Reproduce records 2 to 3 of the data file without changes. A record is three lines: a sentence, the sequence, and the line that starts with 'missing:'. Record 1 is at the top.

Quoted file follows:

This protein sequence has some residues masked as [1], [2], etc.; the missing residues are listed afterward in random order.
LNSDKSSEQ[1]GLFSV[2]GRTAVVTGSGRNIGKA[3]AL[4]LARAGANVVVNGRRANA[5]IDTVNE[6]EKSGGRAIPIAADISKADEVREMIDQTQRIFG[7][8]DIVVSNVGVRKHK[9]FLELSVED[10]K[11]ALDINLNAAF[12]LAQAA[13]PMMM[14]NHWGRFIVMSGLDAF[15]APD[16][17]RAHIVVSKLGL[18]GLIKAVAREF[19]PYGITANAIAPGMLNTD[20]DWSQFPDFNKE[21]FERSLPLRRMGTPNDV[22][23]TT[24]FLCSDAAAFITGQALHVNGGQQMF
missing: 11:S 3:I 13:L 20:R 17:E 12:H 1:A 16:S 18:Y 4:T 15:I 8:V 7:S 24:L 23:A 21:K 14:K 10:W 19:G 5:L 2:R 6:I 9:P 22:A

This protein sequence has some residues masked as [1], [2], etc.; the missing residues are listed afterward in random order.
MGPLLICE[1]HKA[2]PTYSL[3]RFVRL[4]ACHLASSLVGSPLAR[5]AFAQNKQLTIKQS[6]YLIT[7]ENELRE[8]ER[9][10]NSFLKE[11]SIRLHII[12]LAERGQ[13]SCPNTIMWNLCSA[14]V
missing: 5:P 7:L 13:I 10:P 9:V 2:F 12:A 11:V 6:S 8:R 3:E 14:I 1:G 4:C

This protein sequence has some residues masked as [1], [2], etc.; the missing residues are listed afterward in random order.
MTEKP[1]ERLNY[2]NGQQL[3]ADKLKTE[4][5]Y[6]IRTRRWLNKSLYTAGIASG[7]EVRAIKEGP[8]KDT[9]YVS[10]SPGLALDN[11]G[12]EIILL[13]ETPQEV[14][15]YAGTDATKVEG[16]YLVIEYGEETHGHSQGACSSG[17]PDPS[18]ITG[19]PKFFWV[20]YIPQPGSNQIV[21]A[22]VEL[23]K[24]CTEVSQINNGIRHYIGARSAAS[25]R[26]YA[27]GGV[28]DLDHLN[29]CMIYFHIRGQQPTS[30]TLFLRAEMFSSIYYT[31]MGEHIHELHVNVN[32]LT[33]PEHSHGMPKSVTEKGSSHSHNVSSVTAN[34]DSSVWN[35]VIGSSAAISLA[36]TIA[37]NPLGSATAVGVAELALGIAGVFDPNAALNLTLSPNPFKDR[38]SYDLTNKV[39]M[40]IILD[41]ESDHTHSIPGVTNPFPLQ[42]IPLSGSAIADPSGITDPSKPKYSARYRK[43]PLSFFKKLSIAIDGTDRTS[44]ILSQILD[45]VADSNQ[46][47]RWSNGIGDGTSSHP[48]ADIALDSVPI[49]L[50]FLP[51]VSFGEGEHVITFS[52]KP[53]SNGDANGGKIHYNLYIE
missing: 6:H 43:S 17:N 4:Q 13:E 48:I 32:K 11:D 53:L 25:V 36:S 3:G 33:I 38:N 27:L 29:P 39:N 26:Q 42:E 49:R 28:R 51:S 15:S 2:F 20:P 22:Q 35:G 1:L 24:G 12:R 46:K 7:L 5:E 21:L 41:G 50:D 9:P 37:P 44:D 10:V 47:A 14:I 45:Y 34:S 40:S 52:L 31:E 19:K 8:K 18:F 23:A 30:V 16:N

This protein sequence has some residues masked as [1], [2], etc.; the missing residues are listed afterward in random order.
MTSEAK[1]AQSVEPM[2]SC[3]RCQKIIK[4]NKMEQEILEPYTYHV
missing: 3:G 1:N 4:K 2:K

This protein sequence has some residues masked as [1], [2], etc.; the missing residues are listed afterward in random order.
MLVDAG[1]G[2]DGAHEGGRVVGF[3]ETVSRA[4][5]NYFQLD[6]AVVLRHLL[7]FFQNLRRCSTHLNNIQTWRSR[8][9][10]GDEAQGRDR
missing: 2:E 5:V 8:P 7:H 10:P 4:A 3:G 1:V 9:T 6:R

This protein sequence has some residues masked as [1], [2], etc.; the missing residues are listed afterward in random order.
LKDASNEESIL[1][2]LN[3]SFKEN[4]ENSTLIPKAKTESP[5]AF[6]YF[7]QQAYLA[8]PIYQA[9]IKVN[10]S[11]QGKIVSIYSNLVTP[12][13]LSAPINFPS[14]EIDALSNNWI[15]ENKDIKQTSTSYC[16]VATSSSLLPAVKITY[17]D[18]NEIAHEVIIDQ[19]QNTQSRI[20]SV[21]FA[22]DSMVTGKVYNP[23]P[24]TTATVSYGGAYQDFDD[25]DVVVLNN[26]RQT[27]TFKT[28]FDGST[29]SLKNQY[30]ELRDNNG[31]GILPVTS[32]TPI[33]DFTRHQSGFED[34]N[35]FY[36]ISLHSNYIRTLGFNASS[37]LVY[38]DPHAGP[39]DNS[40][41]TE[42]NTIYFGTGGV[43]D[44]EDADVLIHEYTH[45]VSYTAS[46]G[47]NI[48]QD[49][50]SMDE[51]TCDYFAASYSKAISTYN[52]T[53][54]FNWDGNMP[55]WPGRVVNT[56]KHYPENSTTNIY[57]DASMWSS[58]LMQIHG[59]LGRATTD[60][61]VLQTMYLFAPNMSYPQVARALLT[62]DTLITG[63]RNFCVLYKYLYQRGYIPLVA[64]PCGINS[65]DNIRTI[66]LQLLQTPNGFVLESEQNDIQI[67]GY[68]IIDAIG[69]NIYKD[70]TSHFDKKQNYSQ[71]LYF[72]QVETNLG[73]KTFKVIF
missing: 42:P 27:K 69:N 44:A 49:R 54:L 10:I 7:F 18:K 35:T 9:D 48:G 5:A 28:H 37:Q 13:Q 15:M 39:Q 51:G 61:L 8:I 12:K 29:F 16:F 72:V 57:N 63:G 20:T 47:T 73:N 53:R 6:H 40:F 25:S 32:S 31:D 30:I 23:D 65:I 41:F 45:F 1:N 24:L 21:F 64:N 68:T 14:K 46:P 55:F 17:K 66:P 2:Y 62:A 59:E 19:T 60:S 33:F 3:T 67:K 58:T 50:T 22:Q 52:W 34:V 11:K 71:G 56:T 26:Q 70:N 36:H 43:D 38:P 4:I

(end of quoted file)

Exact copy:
This protein sequence has some residues masked as [1], [2], etc.; the missing residues are listed afterward in random order.
MGPLLICE[1]HKA[2]PTYSL[3]RFVRL[4]ACHLASSLVGSPLAR[5]AFAQNKQLTIKQS[6]YLIT[7]ENELRE[8]ER[9][10]NSFLKE[11]SIRLHII[12]LAERGQ[13]SCPNTIMWNLCSA[14]V
missing: 5:P 7:L 13:I 10:P 9:V 2:F 12:A 11:V 6:S 8:R 3:E 14:I 1:G 4:C

This protein sequence has some residues masked as [1], [2], etc.; the missing residues are listed afterward in random order.
MTEKP[1]ERLNY[2]NGQQL[3]ADKLKTE[4][5]Y[6]IRTRRWLNKSLYTAGIASG[7]EVRAIKEGP[8]KDT[9]YVS[10]SPGLALDN[11]G[12]EIILL[13]ETPQEV[14][15]YAGTDATKVEG[16]YLVIEYGEETHGHSQGACSSG[17]PDPS[18]ITG[19]PKFFWV[20]YIPQPGSNQIV[21]A[22]VEL[23]K[24]CTEVSQINNGIRHYIGARSAAS[25]R[26]YA[27]GGV[28]DLDHLN[29]CMIYFHIRGQQPTS[30]TLFLRAEMFSSIYYT[31]MGEHIHELHVNVN[32]LT[33]PEHSHGMPKSVTEKGSSHSHNVSSVTAN[34]DSSVWN[35]VIGSSAAISLA[36]TIA[37]NPLGSATAVGVAELALGIAGVFDPNAALNLTLSPNPFKDR[38]SYDLTNKV[39]M[40]IILD[41]ESDHTHSIPGVTNPFPLQ[42]IPLSGSAIADPSGITDPSKPKYSARYRK[43]PLSFFKKLSIAIDGTDRTS[44]ILSQILD[45]VADSNQ[46][47]RWSNGIGDGTSSHP[48]ADIALDSVPI[49]L[50]FLP[51]VSFGEGEHVITFS[52]KP[53]SNGDANGGKIHYNLYIE
missing: 6:H 43:S 17:N 4:Q 13:E 48:I 32:K 11:D 53:L 25:V 36:S 3:G 33:I 38:N 27:L 29:P 39:N 26:Q 42:E 49:R 28:R 51:S 15:S 2:F 20:P 22:Q 35:G 1:L 24:G 12:R 46:K 7:L 5:E 21:L 41:G 50:D 9:P 37:P 44:D 10:V 47:A 14:I 45:Y 34:S 40:S 52:L 31:E 19:K 8:K 18:F 23:A 30:V 16:N